Nargiz Aliyarova (piano)
Azer Damirov (violin)
at Prior Jollek Hall (Antilles School Campus)
Nargiz Aliyarova (piano)
Cameron Grozman (cello)
Byungchan Lee (violin)
J. Haydn – Piano trio in G Minor, Hob.XV:19
S. Rachmaninoff – Elegiaque N.1 in G Minor
L. Beethoven – Trio N.3 in C Minor
K. Karayev – The Most Beautiful Beauty (waltz)
at Prior-Jollek Hall (Antilles School Campus)
See the event page for details.
Though not completely unknown—she has several albums and collaborations with artists like Tan Dun on her CV—Norwegian violinist Eldbjørg Hemsing is a new face on the New York scene. Her recital Wednesday night in the Bruno Walter Auditorium had the satisfaction of hearing a fine, new artistic voice in full maturity.
The concert was presented by the National Music and Global Culture Society, an organization that brings together music from differing backgrounds around the world. Hemsing played with Azerbaijani pianist Nargiz Aliyarova, the organization’s founder and president, performed two standard violin sonatas from and, befitting the NMGCS mission, nationalist music from their respective countries of origin.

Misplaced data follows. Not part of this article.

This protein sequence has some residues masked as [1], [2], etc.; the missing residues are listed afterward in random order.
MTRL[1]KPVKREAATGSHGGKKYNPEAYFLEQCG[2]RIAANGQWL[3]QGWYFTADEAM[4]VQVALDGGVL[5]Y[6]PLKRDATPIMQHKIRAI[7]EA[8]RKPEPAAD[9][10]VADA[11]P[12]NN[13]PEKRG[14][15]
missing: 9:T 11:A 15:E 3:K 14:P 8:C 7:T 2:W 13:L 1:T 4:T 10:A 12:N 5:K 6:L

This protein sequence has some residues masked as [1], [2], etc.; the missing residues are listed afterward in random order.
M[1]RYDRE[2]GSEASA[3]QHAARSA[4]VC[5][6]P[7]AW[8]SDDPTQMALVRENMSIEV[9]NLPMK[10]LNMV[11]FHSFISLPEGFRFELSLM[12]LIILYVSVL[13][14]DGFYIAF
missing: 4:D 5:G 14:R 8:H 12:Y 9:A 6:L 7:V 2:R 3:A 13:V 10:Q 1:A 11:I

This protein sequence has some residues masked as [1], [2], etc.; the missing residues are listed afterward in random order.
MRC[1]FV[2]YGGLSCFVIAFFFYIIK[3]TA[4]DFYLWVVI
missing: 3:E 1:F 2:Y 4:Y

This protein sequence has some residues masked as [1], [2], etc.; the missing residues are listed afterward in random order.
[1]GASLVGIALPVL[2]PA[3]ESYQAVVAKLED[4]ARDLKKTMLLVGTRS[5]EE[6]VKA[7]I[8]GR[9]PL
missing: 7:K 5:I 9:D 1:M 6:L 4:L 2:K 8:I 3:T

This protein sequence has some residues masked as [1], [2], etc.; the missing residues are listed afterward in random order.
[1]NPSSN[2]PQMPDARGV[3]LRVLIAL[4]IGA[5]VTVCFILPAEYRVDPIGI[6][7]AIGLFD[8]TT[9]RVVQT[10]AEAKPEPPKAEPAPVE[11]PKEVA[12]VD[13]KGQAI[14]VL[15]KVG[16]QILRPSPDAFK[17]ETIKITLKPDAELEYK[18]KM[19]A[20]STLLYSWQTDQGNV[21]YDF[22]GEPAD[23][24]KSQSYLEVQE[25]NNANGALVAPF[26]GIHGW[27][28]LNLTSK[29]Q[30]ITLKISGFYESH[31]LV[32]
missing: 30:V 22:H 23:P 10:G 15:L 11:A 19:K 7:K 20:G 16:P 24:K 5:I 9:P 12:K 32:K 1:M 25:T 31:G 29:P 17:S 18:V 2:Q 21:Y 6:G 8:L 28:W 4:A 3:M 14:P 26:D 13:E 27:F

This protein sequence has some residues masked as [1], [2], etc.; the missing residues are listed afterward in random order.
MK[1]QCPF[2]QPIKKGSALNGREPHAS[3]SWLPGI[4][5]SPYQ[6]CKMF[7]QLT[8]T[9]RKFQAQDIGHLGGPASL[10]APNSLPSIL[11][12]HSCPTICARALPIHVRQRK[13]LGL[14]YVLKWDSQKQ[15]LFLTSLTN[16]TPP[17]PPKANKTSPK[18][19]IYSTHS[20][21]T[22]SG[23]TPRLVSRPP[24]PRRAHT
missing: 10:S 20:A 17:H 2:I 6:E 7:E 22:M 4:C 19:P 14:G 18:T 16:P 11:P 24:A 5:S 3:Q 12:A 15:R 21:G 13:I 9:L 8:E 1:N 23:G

Thus, the program began with Prokofiev and ended with Grieg, with mostly obscure names (Bjarne Brustad, Franghiz Alizadeh, Gara Garayev, and Arif Melikov) in the middle. One could hear the concert as a sandwich with more bread than meat—substantial and delicious bread to be sure, but also some substance in the middle pieces, primarily in the solo music for each instrument.
One may not often see links between the cultures of Norway and Azerbaijan (okay, you’ve got me – none ever crossed my mind!), but the excellent pairing of Norwegian violinist Eldbjørg Hemsing and Azerbaijani pianist Nargiz Aliyarova made a compelling case for just such connections this week at Bruno Walter Auditorium. Playing works of Ali-Zadeh, Garayev, and Melikov from Azerbaijan, and Brustad and Grieg from Norway – along with a Prokofiev opening – they gave a uniquely stimulating recital entitled “From East to West.”
The program was subtitled, “Prokofiev Violin Sonata No. 2 and Works from Azerbaijan and Norway,” but the Russian role in the evening’s theme seemed to be that of a musical bridge (alluded to in Dr. Aliyarova’s comments about the influence of Russian teachers on both performers and their chosen composers).
The focal roles of Norway and Azerbaijan were underscored in Dr. Aliyarova’s introductory remarks, including references to the Norwegian explorer and ethnographer Thor Heyerdahl, whose Azerbaijan-Viking theories have invited discussion years after his death (the reader may find more about these fascinating but highly debated hypotheses here Thor Heyerdahl Azerbaijan-Viking theories.